A top official with the Southern Baptist Convention (SBC) has dropped out of an interfaith coalition working to secure religious liberty rights for Muslims after complaints were raised about his involvement.
Richard Land, head of the SBCs Ethics & Religious Liberty Commission, announced he would resign from the coalition, which was formed in part to support the right of Muslims to build mosques in America.
The coalition was pulled together by the Anti-Defamation League after some residents of Murfreesboro, Tenn., went to court in an effort to block construction of a mosque simply because they dislike Islam.
Land said he had to pull out of the coalition because some Southern Baptists got the wrong idea. They seemed to think he was promoting Islam.
“I don’t agree with that perception, but it’s widespread and I have to respect it,” Land told the Associated Press.
In a statement, Land said, “While many Southern Baptists share my deep commitment to religious freedom and the right of Muslims to have places of worship, they also feel that a Southern Baptist denominational leader filing suit to allow individual mosques to be built is ‘a bridge too far.’”
Land said some Southern Baptists had interpreted his involvement with the coalition, which consisted of Jewish, Protestant, Catholic and Muslim leaders, as “crossing the line from defense of religious freedom to advocacy of, or promotion of, Islam itself.”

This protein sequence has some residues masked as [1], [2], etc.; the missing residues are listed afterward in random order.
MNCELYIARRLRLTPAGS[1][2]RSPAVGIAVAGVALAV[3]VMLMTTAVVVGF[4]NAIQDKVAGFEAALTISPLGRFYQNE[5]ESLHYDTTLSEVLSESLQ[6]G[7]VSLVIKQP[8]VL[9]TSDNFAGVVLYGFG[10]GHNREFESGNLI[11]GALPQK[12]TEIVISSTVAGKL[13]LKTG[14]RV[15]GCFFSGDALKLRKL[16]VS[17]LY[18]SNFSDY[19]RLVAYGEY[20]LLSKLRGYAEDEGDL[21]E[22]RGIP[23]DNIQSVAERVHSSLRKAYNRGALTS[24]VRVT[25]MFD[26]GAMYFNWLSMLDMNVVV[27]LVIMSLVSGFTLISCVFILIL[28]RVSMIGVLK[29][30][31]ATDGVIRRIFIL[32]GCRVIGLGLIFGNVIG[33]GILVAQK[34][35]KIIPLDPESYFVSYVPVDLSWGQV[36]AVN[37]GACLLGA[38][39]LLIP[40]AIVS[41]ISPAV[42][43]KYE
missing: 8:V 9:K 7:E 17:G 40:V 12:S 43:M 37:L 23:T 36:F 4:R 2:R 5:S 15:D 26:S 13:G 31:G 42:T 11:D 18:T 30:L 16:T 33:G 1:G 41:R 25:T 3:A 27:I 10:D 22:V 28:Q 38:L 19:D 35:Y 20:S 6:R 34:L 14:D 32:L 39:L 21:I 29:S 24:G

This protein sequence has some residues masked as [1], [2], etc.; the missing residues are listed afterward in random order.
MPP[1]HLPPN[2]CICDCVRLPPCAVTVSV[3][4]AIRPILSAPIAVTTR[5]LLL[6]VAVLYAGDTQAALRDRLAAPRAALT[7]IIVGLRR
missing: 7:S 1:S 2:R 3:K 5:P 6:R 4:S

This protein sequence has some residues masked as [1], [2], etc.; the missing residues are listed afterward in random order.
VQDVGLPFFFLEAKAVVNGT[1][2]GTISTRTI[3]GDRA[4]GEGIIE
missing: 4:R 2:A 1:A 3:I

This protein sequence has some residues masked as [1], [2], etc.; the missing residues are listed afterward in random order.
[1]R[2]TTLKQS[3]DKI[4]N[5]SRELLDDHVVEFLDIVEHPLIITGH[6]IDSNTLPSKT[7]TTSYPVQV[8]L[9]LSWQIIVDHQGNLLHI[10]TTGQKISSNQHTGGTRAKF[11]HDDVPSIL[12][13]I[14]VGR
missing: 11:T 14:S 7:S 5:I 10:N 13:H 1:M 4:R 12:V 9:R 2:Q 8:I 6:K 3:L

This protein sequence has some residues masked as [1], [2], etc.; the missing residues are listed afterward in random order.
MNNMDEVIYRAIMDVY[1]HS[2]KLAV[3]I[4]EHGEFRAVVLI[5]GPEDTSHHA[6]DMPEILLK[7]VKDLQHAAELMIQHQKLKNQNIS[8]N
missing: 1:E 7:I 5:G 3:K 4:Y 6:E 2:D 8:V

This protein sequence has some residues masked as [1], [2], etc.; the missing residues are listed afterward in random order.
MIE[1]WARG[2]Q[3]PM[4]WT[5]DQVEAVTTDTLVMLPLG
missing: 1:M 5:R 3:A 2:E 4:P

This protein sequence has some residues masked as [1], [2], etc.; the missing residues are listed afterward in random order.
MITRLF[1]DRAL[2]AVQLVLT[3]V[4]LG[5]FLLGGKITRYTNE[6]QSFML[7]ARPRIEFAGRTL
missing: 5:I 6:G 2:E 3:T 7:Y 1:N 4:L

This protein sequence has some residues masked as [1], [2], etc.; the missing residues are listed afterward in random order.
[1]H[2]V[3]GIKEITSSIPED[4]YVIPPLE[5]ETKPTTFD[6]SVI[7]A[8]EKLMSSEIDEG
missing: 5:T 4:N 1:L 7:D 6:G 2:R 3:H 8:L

Critics said Land failed to show leadership. On Americans United’s blog, “The Wall of Separation,” AU Senior Policy Analyst Rob Boston noted that Baptists were persecuted in colonial America and should be willing to stand up for those under assault today.
“Let me get this straight: A top Baptist official – whose spiritual ancestors were often persecuted (and even imprisoned) in colonial America because their views conflicted with state-established churches – can’t be bothered more than 200 years later to stick up for a persecuted minority?” wrote Boston. “How quickly some forget their own history!”
Boston also pointed out that Land had a spotty record on Muslim religious liberty rights. The Baptist official opposed the so-called “Ground Zero” mosque in Manhattan, arguing that construction of an Islamic center three blocks from the site of the Sept. 11, 2001, terrorist attacks would offend the families of those who died. Land said he would support construction of the facility elsewhere in Manhattan.
Don Byrd at the Baptist Joint Committee for Religious Liberty, a moderate group, urged Land to challenge the misperceptions of his co-religionists.
“Where is the rule that says we have to respect widespread mis-perception?” wrote Byrd on the group’s blog. “How about shining a light on the truth instead? And reminding those you represent of core Baptist principles?”